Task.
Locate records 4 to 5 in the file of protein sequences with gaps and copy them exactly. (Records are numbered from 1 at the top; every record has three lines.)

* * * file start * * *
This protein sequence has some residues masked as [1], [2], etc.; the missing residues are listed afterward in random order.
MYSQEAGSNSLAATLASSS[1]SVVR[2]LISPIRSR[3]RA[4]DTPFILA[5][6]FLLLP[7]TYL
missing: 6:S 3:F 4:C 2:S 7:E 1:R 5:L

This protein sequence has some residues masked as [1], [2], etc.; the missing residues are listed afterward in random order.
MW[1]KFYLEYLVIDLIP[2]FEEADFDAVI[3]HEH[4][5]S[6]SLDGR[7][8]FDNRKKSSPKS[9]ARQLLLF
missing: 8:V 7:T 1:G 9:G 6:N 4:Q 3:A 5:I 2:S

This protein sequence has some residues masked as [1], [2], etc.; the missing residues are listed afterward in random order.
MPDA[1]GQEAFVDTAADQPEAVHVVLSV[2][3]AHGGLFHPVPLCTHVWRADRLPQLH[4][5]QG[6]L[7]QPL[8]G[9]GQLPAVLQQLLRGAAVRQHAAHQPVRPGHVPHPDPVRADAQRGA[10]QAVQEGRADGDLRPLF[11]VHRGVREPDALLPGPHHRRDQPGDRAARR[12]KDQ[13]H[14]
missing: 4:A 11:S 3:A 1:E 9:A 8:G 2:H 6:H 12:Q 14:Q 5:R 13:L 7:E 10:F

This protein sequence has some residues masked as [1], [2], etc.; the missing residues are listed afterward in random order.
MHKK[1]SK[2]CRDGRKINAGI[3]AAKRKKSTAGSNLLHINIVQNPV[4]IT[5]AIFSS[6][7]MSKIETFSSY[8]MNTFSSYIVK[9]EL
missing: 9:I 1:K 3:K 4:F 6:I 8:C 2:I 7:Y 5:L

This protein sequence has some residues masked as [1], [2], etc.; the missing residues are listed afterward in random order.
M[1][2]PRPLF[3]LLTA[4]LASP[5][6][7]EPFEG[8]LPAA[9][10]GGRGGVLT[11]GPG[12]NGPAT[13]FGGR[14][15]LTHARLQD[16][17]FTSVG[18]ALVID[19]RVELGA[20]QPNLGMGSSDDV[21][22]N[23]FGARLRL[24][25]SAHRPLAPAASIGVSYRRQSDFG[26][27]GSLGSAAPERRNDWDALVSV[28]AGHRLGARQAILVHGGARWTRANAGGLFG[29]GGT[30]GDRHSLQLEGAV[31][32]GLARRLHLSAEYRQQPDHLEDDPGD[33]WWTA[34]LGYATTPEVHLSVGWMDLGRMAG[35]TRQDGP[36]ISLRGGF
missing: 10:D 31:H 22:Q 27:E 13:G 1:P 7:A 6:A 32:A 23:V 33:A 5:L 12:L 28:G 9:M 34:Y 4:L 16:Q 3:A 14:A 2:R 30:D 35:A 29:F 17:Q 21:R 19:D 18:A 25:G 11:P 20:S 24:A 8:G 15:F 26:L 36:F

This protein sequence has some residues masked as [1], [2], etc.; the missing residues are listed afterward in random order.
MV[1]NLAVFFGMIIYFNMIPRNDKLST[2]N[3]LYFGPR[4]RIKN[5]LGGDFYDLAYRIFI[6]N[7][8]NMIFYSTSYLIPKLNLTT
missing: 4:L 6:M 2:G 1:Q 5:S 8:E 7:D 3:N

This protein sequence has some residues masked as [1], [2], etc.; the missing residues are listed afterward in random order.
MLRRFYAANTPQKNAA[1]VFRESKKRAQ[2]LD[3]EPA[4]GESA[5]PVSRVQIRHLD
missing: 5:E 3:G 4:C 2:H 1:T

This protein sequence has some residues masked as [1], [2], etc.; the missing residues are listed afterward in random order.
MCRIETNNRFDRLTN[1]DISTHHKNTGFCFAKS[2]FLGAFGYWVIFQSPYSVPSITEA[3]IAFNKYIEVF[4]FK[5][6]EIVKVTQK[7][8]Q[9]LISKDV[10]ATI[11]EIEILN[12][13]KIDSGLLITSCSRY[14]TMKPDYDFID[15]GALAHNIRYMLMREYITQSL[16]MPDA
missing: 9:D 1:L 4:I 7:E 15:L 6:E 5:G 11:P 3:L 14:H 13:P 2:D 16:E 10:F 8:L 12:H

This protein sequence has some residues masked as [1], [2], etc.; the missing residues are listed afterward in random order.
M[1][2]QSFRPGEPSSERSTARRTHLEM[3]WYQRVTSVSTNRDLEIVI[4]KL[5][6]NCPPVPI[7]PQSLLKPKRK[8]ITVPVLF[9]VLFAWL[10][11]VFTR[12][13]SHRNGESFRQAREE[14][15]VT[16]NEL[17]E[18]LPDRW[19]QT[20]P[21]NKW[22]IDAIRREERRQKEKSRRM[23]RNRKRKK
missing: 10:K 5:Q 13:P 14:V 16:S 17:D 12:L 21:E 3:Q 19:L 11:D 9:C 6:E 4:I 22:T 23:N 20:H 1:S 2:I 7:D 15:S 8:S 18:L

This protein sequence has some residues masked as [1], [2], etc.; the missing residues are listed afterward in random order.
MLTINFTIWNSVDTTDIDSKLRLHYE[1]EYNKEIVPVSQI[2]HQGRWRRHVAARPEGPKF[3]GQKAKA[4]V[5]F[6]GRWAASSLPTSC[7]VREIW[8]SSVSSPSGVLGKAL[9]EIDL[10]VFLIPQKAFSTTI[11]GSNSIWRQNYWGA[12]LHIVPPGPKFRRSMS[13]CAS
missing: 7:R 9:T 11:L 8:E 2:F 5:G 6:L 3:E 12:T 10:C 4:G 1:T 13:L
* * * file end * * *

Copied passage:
This protein sequence has some residues masked as [1], [2], etc.; the missing residues are listed afterward in random order.
MHKK[1]SK[2]CRDGRKINAGI[3]AAKRKKSTAGSNLLHINIVQNPV[4]IT[5]AIFSS[6][7]MSKIETFSSY[8]MNTFSSYIVK[9]EL
missing: 9:I 1:K 3:K 4:F 6:I 8:C 2:I 7:Y 5:L

This protein sequence has some residues masked as [1], [2], etc.; the missing residues are listed afterward in random order.
M[1][2]PRPLF[3]LLTA[4]LASP[5][6][7]EPFEG[8]LPAA[9][10]GGRGGVLT[11]GPG[12]NGPAT[13]FGGR[14][15]LTHARLQD[16][17]FTSVG[18]ALVID[19]RVELGA[20]QPNLGMGSSDDV[21][22]N[23]FGARLRL[24][25]SAHRPLAPAASIGVSYRRQSDFG[26][27]GSLGSAAPERRNDWDALVSV[28]AGHRLGARQAILVHGGARWTRANAGGLFG[29]GGT[30]GDRHSLQLEGAV[31][32]GLARRLHLSAEYRQQPDHLEDDPGD[33]WWTA[34]LGYATTPEVHLSVGWMDLGRMAG[35]TRQDGP[36]ISLRGGF
missing: 10:D 31:H 22:Q 27:E 13:G 1:P 7:A 6:A 32:A 23:V 33:A 5:L 12:L 28:G 9:M 34:Y 4:L 16:Q 3:A 14:A 2:R 30:D 35:A 29:F 17:Q 21:R 19:D 18:A 25:G 11:P 20:S 24:A 8:G 15:F 26:L 36:F